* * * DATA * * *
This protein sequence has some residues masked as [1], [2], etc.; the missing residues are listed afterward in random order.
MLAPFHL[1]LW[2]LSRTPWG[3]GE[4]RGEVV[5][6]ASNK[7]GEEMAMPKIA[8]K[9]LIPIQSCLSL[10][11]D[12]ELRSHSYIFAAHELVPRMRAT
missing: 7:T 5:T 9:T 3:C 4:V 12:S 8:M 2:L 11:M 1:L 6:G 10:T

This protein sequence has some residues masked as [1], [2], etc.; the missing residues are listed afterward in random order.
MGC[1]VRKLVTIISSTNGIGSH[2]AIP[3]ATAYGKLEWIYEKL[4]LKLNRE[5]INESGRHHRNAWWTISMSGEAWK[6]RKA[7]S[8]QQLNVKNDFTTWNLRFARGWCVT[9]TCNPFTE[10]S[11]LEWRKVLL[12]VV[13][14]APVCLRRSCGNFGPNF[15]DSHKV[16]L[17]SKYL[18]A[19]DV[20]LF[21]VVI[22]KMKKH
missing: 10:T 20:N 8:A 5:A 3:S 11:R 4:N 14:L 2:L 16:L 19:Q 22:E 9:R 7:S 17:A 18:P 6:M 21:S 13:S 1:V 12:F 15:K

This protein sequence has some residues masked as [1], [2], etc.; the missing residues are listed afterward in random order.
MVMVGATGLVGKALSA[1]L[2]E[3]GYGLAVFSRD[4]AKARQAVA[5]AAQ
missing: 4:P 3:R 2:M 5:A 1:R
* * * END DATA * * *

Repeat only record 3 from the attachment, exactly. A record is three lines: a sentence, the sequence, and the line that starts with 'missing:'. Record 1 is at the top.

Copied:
This protein sequence has some residues masked as [1], [2], etc.; the missing residues are listed afterward in random order.
MVMVGATGLVGKALSA[1]L[2]E[3]GYGLAVFSRD[4]AKARQAVA[5]AAQ
missing: 4:P 3:R 2:M 5:A 1:R